Letter to the Editor: Humanity shows through in tragedy


I viewed the explosions at the Boston Marathon via replays from my hotel TV in Philadelphia, while attending an annual meeting of AJCU library directors. As a former resident of Boston for 14 years, I had run the marathon seven times – six times, ’02-’07, while raising money for the Dana-Farber Cancer Institute and meeting Larry, my patient partner and a two-time cancer survivor who recently celebrated his 21st birthday, at Mile 25 from which we trotted to the finish line together, passing the site exactly at or very near the time of last week’s explosions.

My thought – likely the thought of so many New Englanders and so many others who have participated in the marathon in one way or the other – was: “Again, this time at home.” I texted my wife and sons immediately after hearing of the casualties. Our collective response was not so much a question, “Why?,” because we had seen similar events affect our nation and had not found easy answers to this question. Rather, we acknowledged together something more elemental: “This is so messed up.”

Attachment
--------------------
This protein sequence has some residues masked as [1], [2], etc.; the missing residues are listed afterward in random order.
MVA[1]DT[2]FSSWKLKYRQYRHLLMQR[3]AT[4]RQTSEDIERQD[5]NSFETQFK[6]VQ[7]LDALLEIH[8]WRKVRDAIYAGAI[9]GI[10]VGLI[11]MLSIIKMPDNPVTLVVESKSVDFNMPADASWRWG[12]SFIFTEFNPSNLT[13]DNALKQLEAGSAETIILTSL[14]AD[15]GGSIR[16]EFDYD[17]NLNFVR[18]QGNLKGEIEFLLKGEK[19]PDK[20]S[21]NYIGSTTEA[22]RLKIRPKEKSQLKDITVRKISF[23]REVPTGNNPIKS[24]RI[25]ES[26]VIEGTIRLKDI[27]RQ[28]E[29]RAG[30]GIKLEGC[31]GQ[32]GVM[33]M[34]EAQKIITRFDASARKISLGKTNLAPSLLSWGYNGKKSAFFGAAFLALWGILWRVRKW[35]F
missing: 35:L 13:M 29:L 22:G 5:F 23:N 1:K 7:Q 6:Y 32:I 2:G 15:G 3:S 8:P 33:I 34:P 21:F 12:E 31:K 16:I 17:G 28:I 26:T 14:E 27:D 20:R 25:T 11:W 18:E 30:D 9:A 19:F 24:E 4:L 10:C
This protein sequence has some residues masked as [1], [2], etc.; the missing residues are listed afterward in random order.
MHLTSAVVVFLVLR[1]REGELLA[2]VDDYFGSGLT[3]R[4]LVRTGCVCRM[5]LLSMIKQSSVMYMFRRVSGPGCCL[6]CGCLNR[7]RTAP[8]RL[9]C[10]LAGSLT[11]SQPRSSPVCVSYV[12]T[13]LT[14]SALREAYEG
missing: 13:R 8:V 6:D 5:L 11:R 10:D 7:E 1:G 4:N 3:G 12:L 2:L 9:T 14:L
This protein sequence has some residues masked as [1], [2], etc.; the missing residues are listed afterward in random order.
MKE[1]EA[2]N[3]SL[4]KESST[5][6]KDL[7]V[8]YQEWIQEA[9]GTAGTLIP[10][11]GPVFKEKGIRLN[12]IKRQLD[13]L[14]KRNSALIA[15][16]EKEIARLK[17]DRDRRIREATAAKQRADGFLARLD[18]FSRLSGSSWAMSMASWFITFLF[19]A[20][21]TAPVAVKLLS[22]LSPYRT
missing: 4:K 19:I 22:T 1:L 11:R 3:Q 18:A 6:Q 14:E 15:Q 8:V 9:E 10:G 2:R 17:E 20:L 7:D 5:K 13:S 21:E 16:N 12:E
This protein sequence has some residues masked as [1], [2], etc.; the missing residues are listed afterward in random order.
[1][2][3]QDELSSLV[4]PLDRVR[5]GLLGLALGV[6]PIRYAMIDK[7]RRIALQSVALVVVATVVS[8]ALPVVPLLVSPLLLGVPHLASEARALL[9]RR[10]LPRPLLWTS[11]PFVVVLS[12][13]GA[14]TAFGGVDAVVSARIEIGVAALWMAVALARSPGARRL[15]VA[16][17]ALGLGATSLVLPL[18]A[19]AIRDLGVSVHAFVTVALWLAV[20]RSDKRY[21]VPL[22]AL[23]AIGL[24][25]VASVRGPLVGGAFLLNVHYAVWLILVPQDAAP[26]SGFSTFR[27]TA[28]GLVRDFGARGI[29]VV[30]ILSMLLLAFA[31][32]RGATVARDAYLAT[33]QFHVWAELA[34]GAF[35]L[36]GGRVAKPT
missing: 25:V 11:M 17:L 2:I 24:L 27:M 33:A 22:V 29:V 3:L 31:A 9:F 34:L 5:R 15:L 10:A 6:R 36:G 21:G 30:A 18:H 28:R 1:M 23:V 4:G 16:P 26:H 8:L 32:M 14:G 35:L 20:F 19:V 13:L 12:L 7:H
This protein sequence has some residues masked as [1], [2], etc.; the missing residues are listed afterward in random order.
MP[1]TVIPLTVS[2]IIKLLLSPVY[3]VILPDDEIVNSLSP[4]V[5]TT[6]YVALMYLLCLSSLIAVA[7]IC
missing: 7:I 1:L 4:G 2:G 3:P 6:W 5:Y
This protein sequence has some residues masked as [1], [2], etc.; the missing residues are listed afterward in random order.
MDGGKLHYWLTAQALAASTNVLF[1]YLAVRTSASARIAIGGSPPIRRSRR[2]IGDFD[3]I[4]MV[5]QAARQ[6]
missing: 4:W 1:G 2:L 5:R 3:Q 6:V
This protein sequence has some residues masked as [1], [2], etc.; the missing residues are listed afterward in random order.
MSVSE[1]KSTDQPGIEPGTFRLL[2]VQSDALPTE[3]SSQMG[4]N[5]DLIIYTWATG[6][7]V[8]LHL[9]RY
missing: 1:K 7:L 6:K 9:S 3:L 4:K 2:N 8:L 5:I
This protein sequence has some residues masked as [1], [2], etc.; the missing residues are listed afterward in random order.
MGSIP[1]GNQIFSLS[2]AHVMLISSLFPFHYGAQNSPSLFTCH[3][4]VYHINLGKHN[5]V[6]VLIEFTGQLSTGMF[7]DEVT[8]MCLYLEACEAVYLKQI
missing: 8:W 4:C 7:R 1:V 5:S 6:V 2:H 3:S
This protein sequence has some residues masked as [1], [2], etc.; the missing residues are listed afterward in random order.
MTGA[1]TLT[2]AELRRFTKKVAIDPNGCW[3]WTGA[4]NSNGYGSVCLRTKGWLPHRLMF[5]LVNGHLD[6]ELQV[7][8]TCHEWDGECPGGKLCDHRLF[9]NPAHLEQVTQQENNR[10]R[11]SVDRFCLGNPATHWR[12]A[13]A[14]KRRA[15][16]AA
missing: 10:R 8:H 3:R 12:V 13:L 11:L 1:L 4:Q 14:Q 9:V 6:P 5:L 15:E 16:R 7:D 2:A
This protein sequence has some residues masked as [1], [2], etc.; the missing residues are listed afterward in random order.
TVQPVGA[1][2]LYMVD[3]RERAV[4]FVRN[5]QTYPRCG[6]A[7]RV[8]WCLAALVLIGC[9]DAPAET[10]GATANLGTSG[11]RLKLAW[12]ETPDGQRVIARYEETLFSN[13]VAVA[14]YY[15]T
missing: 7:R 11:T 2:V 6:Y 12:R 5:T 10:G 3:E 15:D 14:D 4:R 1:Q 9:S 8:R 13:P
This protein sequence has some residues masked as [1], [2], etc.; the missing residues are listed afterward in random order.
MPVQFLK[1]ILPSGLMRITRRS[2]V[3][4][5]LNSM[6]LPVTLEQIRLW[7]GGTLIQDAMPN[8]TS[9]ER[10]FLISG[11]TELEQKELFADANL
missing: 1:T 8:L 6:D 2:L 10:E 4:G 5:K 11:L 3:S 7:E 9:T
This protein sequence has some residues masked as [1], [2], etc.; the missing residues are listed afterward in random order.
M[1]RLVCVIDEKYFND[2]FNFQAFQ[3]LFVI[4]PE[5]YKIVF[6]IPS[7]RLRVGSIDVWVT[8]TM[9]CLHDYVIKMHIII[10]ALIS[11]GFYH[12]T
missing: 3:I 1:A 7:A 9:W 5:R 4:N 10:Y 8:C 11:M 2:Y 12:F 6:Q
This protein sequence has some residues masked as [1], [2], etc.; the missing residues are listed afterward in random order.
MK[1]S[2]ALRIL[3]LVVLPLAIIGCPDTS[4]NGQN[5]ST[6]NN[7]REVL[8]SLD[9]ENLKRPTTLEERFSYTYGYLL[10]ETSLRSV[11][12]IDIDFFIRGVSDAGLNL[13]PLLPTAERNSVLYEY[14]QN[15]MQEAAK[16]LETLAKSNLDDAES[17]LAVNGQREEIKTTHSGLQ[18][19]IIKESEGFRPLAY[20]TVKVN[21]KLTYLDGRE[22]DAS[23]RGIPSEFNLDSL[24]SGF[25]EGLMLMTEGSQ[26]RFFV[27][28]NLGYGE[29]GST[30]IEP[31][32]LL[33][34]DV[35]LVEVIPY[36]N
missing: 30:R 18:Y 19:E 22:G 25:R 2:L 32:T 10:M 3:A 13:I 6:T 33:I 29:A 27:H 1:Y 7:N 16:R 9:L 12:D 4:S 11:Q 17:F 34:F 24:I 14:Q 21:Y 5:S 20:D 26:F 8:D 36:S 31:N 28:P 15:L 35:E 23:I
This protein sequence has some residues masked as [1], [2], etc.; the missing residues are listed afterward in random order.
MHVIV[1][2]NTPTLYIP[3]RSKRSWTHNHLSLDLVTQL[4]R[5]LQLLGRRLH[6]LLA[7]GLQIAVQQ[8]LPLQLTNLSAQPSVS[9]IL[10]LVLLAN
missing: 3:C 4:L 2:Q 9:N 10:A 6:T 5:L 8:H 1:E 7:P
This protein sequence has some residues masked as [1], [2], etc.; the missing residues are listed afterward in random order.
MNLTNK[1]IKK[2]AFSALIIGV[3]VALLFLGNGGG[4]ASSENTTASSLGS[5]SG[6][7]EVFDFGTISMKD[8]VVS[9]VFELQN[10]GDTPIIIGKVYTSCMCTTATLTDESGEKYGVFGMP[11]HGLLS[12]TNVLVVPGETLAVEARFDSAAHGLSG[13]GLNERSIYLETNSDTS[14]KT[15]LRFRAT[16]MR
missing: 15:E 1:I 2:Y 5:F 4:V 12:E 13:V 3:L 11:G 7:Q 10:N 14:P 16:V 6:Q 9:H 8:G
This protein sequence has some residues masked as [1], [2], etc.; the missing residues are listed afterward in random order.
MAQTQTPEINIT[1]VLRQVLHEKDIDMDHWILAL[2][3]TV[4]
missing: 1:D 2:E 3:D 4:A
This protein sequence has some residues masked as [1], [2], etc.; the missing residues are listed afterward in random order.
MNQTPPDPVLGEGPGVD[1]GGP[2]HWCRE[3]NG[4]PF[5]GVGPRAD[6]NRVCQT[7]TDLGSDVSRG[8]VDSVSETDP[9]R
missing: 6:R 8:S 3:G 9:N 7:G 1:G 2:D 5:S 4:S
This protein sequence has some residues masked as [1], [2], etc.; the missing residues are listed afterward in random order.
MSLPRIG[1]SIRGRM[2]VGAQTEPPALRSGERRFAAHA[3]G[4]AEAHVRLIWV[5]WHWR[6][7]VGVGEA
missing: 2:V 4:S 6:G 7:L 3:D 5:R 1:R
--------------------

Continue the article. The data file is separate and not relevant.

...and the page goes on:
Law enforcement officials identified the perpetrators and continue investigations. Meanwhile, I’ve taken solace in witnessing from afar several expressions of goodwill: candlelight vigils honoring victims and all affected, strangers housing other strangers (runners and their families and friends) during the first chaotic nights, displays of emotion and support expressed by fans and players of Boston’s pro sports teams.

In front of the Monroe Library, leading to its main entrance, is a gift of Loyola’s Class of 2002 and Class of 2003: 10 touchstones describing “Ideals of a Jesuit Education.” Each touchstone is compelling and worthy of our frequent consideration, but one message in particular I’ve thought about again and again since last week, from my conference sessions and hotel room in Philly and to now back in my office overlooking the touchstones: Appreciation of Things Both Great and Small. At the conference I met a library director who is donating a kidney this week, simply because his kidney is an excellent match for the recipient. The night of the marathon I received a text from my running partner’s father, also named Larry, asking how I was.

People looking out for other people – in so many ways – is what I’ve seen in the last several days. It’s what I, a member of the Loyola community, wish to demonstrate.


Mike Olson, dean of libraries and Loyola professor